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What happens if I pay my traffic ticket fine?

Posted by Allison Blackwelder | Dec 16, 2016 | 0 Comments

If you pay a traffic ticket in South Carolina, you admit guilt and are automatically convicted of the offense charged on the citation.  

We live in a world where the effects of traffic offenses are minimized. Thus, paying a ticket, particularly when it is inconvenient to contact an attorney or return to contest your charge on the court date, may not seem like a big deal. Unfortunately, many do not realize the ways that paying a traffic ticket can affect you negatively.

The main consequences that individuals who have pleaded guilty to traffic infractions face are described in detail below:

(1) License: The effects a traffic infraction will have on your license differ based upon the state that issued your license, as each state has legislation governing the consequences for specific driving infractions. For South Carolina drivers, the offense charged may cause 0, 2, 4, or 6 points to be added against your license. Too many points can mean that you may have your license suspended or revoked. For out of state drivers, the consequences differ.  It is imporant to contact an attorney to discuss the possible consequences that you might experience if you plead guilty to a ticket.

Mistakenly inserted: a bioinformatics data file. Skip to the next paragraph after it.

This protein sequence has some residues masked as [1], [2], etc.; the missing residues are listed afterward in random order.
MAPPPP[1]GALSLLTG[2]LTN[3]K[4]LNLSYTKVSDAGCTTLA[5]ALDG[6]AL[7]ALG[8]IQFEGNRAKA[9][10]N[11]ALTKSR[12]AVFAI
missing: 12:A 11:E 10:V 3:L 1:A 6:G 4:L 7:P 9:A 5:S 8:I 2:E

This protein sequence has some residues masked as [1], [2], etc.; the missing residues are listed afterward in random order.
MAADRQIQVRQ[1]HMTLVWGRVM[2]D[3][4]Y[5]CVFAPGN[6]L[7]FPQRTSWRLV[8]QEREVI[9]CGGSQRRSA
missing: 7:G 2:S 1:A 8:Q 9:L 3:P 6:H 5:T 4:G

(2) Insurance: After the state that issued your license has determined the penalty against your license (see above), they pass along a record of the infraction to your car insurance company.  As a result, your insurance premiums are likely to increase.

(3) Job: Many drivers have to maintain clean driving records in order to get and maintain employment. Having even one infraction, even from an out-of-state court, may jeopardize your employment status for several years.

Blackwelder Law knows that your traffic case is not just a minimal annoyance.  We are here to help you work toward the best resolution possible to prevent the negative consequences described above.

Call today for your free consultation. 

About the Author

Allison Blackwelder

Allison (Alli) Blackwelder was raised in Fayetteville, North Carolina where she learned the value of working hard to serve others in her community. She attended Duke University in Durham, North Carolina, and graduated with a Bachelor of Arts Degree in History and minor in Religion in 2010.  


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